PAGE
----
[ii] Chad launched Operation Bohoma Wrath against Boko Haram after the terrorist group, led by Abubakar Shekau, massacred roughly 90 Chadian soldiers in the town of Bohoma along the Lake Chad shoreline in a surprise raid in early 2020. For additional information see: United Nations S/2020/373 Security Council, “Joint Force of the Group of Five for the Sahel: Report of the Secretary-General,” May 8, 2020. https://digitallibrary.un.org/record/3861622?ln=fr

[iii] A book chapter on the MNJTF notes that the four MNJTF countries besides Nigeria are incentivized to participate in military operations against Boko Haram to build their own military capacities by receiving training and weapons from foreign armies. In this regard, these countries have tended to seek only limited engagements with Boko Haram on Nigerian territory, but still just enough to assure that the capacity-building of their armies continues. See Emmanuel, Nikolas. “External Incentives and the African Subregional Response to Boko Haram.” African Border Disorders, 1st ed., vol. 1, Routledge, 2018, pp. 136–50. https://doi.org/10.4324/9781315166483-7

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Image: Trigger time at Flintlock 20
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After New Gains, Somali Government Claims Al-Shabaab Seeks Negotiations

Members of the Al Qaeda-affiliated militant group Al-Shabaab stand after giving themselves up to forces of the African Union Mission in Somalia (AMISOM) in September 2012.

Members of the Al Qaeda-affiliated militant group Al-Shabaab stand after giving themselves up to forces of the African Union Mission in Somalia (AMISOM) in September 2012.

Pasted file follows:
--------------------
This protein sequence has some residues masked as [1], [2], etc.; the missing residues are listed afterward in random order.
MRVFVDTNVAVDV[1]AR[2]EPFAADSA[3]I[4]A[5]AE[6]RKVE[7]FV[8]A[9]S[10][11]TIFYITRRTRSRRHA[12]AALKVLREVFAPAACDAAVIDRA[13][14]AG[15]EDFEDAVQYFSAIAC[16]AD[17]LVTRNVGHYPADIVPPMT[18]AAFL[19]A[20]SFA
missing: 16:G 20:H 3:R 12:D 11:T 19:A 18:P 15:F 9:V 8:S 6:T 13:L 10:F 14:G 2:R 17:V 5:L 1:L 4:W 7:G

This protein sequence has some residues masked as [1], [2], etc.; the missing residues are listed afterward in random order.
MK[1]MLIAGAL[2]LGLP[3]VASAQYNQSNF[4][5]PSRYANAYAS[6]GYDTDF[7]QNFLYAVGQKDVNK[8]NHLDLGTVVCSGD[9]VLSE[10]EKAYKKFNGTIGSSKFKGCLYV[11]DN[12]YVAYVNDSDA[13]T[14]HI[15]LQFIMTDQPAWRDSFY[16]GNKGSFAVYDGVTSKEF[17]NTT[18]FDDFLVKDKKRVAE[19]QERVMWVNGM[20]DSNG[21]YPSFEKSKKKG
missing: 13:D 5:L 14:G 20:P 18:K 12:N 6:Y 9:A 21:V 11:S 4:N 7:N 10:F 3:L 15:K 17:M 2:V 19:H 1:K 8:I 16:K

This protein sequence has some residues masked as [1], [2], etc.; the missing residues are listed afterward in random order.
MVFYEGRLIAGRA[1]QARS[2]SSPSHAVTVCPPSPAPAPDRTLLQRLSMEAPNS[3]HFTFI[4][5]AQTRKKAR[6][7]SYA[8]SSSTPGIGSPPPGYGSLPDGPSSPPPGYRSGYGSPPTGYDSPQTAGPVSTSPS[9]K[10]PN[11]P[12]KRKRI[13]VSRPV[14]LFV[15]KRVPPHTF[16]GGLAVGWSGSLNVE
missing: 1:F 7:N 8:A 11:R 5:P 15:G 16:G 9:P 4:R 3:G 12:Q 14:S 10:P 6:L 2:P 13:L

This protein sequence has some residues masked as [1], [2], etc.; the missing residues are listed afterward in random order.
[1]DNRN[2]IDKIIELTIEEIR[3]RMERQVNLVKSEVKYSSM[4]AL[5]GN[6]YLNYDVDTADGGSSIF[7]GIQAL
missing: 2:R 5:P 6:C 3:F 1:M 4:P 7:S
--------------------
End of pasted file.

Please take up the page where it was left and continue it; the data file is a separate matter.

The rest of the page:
“The army and their allied locals captured the strategic Indian Ocean city of Harardhere, which has been Al-Shabaab’s nerve economic and command center for years.”

Nearly seven months into what Somalia has called a “total war” against the group, the Somali National Army (SNA) has consistently wrested territory away from al-Qaeda’s East African branch, al-Shabaab. Somalia recently claimed that its gains against al-Shabaab have led the terrorist organization to seek, for the first time ever, to negotiate with the government. As articulated in the first article from Shabelle Media, the recent government successes are a result of assistance from the United States, Somali clan militias, increased citizen support, and more draconian measures from the government itself.[i] In January, the SNA captured the port town of Harardhere, an important al-Shabaab economic hub. In the second article from Garowe Online, the Deputy Defense Minister of Somalia, Abdifatah Kasim, proclaimed that al-Shabaab has suggested the idea of negotiations; however, Al-Shabaab members have denied that the group as a whole forwarded such an offer..

Taken together, the above stories are noteworthy in that they potentially signal a rare turning of the tide against al-Shabaab. Indeed, for years the war against Al-Shabab has been at a stalemate despite significant international assistance. Sustained progress might be made if the current gains can be capitalized upon by Somalia and the international community. However, al-Shabaab and al-Qaeda have historically proven to be resilient and the recent gains in no way portends the group’s defeat.